The most influential unpublished work in the history of psychology.
"The years...when I pursued the inner images, were the most important time of my life. Everything else is to be derived from this. It began at that time, and the later details hardly matter anymore. My entire life consisted in elaborating what had burst forth from the unconscious and flooded me like an enigmatic stream and threatened to break me. That was the stuff and material for more than only one life. Everything later was merely the outer classification, the scientific elaboration, and the integration into life. But the numinous beginning, which contained everything, was then."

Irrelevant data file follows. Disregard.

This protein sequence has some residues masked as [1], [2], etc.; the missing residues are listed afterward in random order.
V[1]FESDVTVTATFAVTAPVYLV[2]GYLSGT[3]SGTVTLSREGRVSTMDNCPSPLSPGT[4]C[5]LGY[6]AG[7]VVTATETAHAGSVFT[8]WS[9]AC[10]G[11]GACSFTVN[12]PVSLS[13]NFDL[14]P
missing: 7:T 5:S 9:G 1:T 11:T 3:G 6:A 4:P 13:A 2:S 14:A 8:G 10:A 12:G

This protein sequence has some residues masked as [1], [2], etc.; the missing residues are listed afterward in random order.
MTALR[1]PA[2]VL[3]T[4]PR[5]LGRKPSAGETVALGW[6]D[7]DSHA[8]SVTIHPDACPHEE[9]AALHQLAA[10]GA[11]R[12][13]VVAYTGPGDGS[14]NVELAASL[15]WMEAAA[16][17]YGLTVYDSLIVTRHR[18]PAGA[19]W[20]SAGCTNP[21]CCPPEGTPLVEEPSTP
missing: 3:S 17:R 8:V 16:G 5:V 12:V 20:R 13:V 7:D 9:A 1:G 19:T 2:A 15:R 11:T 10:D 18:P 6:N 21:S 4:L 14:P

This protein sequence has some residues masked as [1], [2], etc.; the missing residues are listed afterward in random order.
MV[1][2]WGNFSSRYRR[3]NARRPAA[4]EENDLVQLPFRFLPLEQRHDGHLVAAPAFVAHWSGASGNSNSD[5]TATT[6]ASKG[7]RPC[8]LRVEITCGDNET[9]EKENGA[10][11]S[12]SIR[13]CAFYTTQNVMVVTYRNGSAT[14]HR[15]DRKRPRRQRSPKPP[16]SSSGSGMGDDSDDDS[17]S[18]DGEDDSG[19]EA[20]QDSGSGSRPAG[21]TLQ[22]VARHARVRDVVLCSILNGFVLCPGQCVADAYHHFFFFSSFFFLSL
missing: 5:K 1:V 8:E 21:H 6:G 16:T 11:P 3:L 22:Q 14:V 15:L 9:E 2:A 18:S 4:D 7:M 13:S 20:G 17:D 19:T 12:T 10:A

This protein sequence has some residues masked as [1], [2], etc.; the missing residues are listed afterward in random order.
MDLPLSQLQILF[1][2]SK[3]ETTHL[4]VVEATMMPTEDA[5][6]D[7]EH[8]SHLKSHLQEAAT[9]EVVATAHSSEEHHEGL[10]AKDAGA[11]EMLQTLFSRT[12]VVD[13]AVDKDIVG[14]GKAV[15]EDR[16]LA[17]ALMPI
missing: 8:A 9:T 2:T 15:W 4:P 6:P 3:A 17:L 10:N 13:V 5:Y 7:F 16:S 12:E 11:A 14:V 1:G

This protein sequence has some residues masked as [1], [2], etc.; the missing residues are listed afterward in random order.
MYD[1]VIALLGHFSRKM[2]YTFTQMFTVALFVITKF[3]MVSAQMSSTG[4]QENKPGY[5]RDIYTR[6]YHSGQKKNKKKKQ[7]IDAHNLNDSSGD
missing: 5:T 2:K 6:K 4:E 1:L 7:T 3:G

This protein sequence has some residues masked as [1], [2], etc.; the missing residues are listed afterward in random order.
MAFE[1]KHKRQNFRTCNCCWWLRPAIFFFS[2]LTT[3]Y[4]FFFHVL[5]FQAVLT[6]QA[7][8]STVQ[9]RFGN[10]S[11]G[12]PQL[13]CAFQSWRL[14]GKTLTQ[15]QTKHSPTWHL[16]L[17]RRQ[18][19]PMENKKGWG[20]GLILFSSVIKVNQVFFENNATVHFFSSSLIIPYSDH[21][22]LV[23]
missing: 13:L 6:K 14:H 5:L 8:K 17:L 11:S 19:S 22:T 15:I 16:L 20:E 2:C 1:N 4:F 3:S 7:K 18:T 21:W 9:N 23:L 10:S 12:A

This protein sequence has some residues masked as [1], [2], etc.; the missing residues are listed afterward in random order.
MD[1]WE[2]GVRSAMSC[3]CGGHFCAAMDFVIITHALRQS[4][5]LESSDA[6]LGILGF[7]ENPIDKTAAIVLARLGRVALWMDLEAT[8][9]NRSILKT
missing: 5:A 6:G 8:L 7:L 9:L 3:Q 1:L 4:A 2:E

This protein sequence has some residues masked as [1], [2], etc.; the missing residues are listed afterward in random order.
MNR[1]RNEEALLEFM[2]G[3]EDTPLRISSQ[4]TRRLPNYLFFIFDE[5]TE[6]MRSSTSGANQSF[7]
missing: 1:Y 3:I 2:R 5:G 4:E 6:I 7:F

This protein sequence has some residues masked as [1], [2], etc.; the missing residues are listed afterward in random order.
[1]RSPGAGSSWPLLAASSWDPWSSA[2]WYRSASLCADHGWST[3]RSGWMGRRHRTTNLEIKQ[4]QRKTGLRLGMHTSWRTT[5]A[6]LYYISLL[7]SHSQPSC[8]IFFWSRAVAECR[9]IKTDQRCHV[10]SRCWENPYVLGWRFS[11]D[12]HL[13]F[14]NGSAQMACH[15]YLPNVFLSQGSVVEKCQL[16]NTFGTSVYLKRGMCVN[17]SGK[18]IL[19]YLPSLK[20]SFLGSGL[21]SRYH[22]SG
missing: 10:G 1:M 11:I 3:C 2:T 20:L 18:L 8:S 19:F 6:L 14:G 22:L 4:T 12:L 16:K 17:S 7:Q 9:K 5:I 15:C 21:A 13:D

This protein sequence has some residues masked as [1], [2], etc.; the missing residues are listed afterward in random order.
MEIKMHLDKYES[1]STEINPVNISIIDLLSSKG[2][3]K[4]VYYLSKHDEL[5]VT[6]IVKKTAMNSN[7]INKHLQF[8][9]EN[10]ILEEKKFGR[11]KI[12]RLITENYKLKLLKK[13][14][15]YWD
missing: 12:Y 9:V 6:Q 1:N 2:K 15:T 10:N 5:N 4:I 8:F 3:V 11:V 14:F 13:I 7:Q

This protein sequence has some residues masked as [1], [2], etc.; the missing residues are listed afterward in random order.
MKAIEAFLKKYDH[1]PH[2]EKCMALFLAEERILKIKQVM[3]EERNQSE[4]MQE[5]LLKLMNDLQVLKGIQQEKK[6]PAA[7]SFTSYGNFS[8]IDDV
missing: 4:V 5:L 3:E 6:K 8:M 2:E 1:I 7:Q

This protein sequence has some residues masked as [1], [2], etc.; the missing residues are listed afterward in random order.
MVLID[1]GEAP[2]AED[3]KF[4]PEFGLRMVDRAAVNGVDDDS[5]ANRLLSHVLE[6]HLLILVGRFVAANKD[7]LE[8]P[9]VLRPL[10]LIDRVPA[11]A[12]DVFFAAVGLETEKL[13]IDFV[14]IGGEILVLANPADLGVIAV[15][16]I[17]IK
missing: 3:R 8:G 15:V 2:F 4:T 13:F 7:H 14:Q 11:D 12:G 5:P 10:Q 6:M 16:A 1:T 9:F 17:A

These are the words of C.G. Jung in 1957, referring to the decades he worked on The Red Book from 1914 to 1930. Although its existence has been known for more than eighty years, The Red Book was never published or made available to the wide audience of Jung's students and followers. Nothing less than the central book of Jung's oeuvre, it is published now in a full facsimile edition with a contextual essay and notes by the noted Jung scholar Sonu Shamdasani and translated by Mark Kyburz, John Peck and Sonu Shamdasani.
Interspersed among more than two hundred lovely illuminated pages are paintings by Jung whose influences range from Europe, the Middle East, and the Far East to the native art of the new world. The Red Book, much like the handcrafted "Book of Hours" from the Middle Ages, is unique. Both in terms of its place in Jung's development and as a work of art, it is a landmark.